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Pattie Lovett-Reid: Financial silver linings amid COVID-19
TORONTO -- We are likely going to mourn our pre-COVID-19 financial life.
Pre-COVID-19 we were financially carefree and driven in part by FOMO -- fear of missing out.
We rushed into the real estate market for fear prices were going to continue to climb and price us out of our dream of homeownership forever.
We looked to social media platforms for influencers to focus us on the next must-haves in everything from design to fitness, with an emphasis on the-more-you-spend-the-better-the-end-product. In many cases it was an unfulfilled promise to a better life. Didn't matter, we bought into the belief anyway.
Financially, life seemed so easy and even carefree prior to the pandemic. Even if meant trying to keep up with the Joneses meant your debt level was as high or higher than theirs.
Interest rates were so low, borrowing to expand your business, or your lifestyle was the norm and not the exception. The debt trap was sustainable until a wildcard hit. In this case, a wildcard in the form of a pandemic. A pandemic that now threatens us on a personal financial level.
Our focus has been on health. As it should be. However, as the virus, we hope, is starting to level out, the shift to economics has to become front and centre as big money decisions have had to be made.
It is clear to me a health crisis is rapidly becoming a deep economic crisis for many.
Families are desperately looking to shore up their balance sheets. For now many financially struggling are being supported by government benefits, but as mass layoffs continue to happen, a natural question is emerging, what is going to happen to us?
A tough but honest question. Canadians are coming to the realization the economic ground has shifted and not in their favour.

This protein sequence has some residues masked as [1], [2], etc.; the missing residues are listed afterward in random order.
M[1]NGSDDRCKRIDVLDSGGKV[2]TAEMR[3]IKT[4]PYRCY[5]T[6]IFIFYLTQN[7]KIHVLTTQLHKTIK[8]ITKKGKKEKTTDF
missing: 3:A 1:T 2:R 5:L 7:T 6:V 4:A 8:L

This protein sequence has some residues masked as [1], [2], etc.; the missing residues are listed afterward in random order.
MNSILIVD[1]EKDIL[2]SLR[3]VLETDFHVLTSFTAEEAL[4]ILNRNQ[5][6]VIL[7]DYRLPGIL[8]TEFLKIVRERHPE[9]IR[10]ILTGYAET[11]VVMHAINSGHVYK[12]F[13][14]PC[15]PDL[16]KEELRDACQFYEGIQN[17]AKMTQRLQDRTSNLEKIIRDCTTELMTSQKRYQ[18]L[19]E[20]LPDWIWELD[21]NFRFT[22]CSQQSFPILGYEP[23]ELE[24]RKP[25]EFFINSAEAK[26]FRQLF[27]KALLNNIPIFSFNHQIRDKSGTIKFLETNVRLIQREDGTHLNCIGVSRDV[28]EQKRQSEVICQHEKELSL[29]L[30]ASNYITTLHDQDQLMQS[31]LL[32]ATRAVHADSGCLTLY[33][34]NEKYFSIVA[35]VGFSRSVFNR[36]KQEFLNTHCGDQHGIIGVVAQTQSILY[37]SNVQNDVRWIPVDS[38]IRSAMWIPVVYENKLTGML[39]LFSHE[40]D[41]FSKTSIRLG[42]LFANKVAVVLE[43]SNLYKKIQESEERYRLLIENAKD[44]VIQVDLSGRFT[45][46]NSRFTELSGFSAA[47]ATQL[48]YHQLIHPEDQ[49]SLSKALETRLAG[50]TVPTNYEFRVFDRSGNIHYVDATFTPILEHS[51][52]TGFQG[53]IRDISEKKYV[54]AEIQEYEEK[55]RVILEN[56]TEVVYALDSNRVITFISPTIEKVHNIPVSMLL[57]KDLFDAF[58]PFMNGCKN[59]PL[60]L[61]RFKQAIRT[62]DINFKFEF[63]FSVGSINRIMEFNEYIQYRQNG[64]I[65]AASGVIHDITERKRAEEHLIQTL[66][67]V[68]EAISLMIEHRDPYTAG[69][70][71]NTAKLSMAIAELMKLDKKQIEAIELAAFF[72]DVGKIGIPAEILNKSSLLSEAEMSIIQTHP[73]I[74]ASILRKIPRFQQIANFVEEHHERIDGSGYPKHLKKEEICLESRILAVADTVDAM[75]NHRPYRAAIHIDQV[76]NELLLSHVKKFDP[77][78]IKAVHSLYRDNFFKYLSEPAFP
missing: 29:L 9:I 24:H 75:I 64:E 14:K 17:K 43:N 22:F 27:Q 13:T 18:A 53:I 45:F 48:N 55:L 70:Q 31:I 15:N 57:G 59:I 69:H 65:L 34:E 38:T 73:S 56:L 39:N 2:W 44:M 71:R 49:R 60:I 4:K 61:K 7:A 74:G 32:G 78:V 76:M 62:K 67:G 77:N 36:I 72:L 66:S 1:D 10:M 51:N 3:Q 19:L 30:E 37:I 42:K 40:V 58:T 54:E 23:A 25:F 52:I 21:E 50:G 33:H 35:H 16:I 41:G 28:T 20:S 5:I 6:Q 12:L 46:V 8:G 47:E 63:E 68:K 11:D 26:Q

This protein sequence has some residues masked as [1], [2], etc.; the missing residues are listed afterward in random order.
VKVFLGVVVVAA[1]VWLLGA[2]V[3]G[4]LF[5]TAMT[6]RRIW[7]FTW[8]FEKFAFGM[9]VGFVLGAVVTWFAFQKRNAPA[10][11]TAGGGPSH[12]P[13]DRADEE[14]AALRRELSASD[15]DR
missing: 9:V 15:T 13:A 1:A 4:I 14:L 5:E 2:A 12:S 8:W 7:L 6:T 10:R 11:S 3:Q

We are at an important turning point and we need to confront our brutal financial facts but it is also important to look to a better future. I'm an optimist. I believe we will get through this together but it is going to be a longer journey than we hoped.
I also believe there will be a new norm or a post-COVID- 19 financial life. We will act and do things differently. New innovation will happen, new technology will emerge, especially as we work from home and learn to not only adapt but in some cases embrace it.
As well, in an interesting turn of events, there are financial silver linings emerging:
I get it, it is very tough right now and there is not a lot of clarity. However, sometimes the only way through a difficult situation is to work your way through it slowly, fiercely and one step at time. Believing that small changes and a few silver linings can lead to big results for when better times return. And I do believe they will return.
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- After being in a retail deep freeze for weeks we now clearly see we can get by with a lot less. Spending doesn't bring us happiness. Relationships and life experiences do.
- We have a far better appreciation for what we need and what we want. There is no confusion defining the difference between a "want and "need". Gone are the days of mindless spending.
- Cash is king.
- Having a emergency fund was once consider a luxury. It is now recognized as necessity
- If you have a job you are working hard to keep your job. Nothing is taken for granted in today's employment landscape.
- Saving even just a little is far more satisfying than mindless spending will ever be.
- We are eating out less, doing home repairs more and discovering strengths and passions by way of hobbies we never knew we had.
- We appreciate the need to buy Canadian, buy local and buy quality.
- Health is the new wealth and sustainability from process, product, to personal protection are front and centre.
- Relationships matter. Canadians are making an effort to be social while physical distancing. We need it and we want it. New opportunities to embrace this new norm will emerge.